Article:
@Escaping Closures in Swift

November 13, 2020

Success and Failure blocks are all over Swift code bases. They are a useful tool to do asynchronous tasks and wait for network requests. A standard signature is:

func foo(success: @escaping () -> Void, failure: @escaping () -> Void) {...}

Network Requests

func foo(success: @escaping () -> Void, failure: @escaping () -> Void) {
  networkRequest.response({
    success()
  }).error({
    failure()
  })
}

In this case the function waits for the network response and then calls the success or failure closure. This occurs asynchronously.

Mixed Requests

func foo(success: @escaping () -> Void, failure: @escaping () -> Void) {
  if (...) {
    networkRequest.response({
      success()
    }).error({
      failure()
    })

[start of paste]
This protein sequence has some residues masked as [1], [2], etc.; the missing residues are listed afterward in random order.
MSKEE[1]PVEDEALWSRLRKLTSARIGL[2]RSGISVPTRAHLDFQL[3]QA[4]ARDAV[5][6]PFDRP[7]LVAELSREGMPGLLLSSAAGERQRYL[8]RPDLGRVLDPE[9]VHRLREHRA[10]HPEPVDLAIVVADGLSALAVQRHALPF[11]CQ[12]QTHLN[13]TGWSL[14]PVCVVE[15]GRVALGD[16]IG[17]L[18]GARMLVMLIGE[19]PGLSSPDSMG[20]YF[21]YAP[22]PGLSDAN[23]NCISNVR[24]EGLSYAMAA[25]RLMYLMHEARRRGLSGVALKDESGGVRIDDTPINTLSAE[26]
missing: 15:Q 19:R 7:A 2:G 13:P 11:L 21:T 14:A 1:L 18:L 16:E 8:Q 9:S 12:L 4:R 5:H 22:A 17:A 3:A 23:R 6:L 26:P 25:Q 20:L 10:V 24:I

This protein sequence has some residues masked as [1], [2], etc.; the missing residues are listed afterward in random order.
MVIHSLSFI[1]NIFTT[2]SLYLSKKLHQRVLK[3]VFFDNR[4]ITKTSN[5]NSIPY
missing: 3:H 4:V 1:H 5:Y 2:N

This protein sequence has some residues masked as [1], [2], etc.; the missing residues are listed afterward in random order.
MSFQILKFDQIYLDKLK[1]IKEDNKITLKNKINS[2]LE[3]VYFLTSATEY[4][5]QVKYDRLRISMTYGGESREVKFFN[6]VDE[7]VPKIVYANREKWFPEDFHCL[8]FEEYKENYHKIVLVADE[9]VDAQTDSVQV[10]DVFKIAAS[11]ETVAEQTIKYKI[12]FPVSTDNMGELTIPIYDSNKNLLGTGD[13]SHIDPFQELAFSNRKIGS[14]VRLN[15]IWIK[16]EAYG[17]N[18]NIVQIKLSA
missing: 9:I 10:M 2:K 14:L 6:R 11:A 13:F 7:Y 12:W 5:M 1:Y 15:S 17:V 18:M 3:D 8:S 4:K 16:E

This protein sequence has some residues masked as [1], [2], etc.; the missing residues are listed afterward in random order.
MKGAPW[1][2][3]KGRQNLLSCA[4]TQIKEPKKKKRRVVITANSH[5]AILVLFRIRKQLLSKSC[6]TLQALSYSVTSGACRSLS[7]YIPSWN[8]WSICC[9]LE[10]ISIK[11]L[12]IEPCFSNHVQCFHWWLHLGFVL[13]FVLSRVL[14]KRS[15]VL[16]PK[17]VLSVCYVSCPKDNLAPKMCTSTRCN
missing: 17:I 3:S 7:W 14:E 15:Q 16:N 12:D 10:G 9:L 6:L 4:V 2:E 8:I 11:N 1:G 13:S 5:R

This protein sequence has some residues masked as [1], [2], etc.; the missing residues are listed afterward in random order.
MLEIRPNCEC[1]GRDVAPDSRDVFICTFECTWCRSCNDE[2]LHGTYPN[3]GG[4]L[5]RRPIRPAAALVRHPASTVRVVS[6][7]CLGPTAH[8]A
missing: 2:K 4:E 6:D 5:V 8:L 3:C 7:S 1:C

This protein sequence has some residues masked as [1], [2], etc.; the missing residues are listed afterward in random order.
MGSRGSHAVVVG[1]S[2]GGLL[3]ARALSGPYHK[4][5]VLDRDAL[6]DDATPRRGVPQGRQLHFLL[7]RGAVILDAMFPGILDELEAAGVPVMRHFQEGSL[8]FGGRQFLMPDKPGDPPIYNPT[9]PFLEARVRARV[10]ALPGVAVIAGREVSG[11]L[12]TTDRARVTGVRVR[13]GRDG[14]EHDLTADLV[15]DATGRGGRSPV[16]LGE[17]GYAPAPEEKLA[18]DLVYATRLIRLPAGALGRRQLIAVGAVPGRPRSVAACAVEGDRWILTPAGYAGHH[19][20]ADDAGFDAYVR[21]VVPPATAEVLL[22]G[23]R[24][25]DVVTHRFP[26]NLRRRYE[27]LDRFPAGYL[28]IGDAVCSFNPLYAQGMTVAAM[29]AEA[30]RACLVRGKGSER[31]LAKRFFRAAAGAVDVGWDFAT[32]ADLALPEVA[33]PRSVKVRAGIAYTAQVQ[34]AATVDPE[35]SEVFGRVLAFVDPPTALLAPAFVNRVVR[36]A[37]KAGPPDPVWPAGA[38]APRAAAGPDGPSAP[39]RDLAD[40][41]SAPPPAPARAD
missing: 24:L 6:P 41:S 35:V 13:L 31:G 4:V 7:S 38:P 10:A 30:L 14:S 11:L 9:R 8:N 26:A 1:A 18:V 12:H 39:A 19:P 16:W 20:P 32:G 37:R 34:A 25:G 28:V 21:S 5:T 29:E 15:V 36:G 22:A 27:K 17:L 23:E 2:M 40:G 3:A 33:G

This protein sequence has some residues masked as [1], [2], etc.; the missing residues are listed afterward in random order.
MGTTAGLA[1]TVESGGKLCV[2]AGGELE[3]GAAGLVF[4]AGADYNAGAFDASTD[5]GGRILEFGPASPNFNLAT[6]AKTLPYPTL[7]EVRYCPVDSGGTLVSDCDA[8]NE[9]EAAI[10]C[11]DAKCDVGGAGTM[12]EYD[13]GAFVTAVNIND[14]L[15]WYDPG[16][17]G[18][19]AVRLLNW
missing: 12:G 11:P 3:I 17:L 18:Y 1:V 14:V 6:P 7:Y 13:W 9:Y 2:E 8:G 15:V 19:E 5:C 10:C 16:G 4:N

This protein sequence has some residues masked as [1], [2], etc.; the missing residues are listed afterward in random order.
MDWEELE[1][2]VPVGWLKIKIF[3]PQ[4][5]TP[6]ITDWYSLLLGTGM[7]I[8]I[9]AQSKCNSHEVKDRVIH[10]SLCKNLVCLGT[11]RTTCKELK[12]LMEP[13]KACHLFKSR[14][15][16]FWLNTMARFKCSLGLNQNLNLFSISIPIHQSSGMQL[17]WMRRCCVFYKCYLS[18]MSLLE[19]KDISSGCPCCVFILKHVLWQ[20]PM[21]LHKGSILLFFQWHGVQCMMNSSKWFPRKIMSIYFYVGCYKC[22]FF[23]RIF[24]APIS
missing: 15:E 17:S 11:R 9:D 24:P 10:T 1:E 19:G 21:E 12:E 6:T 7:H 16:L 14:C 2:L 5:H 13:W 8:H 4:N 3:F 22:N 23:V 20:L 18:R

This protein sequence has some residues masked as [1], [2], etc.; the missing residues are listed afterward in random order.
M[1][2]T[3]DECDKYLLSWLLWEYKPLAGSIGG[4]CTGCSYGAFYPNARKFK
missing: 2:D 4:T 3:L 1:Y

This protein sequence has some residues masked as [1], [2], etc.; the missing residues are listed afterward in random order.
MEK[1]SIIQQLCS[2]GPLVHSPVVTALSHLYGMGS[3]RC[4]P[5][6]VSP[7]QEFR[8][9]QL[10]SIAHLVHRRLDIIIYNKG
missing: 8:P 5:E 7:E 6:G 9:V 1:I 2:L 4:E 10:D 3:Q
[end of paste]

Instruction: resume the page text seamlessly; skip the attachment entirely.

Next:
}
  } else {
    DispatchQueue.main.async {
      success()
    }
  }
}

The network request closure work the same, but the closure outside the network request needs to be handled differently. That closure is wrapped in a DispatchQueue.main.async which calls it asynchronously on the main thread. Without this, some closures would be called asynchronously while others were called synchronously.

The @escaping keyword in the function parameter specifies this and signifies that the closures are called asynchronously.

The Swift documentation describes escaping closures as "the closure is passed as an argument to the function, but is called after the function returns"